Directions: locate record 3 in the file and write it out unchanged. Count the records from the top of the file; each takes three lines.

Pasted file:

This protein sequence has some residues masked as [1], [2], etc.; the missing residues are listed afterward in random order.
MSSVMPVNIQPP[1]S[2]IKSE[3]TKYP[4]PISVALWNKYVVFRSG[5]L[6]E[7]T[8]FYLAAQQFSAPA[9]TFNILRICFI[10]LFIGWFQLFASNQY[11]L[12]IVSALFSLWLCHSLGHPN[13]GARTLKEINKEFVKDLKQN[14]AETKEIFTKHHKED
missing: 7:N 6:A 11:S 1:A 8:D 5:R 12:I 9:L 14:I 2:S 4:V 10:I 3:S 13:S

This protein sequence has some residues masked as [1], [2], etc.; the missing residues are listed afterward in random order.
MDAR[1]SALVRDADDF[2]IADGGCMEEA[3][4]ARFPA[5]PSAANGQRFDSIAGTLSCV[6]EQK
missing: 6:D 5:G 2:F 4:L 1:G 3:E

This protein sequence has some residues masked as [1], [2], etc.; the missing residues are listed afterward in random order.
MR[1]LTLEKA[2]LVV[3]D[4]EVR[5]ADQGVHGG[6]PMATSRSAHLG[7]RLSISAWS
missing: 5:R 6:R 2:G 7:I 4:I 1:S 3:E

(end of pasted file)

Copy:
This protein sequence has some residues masked as [1], [2], etc.; the missing residues are listed afterward in random order.
MR[1]LTLEKA[2]LVV[3]D[4]EVR[5]ADQGVHGG[6]PMATSRSAHLG[7]RLSISAWS
missing: 5:R 6:R 2:G 7:I 4:I 1:S 3:E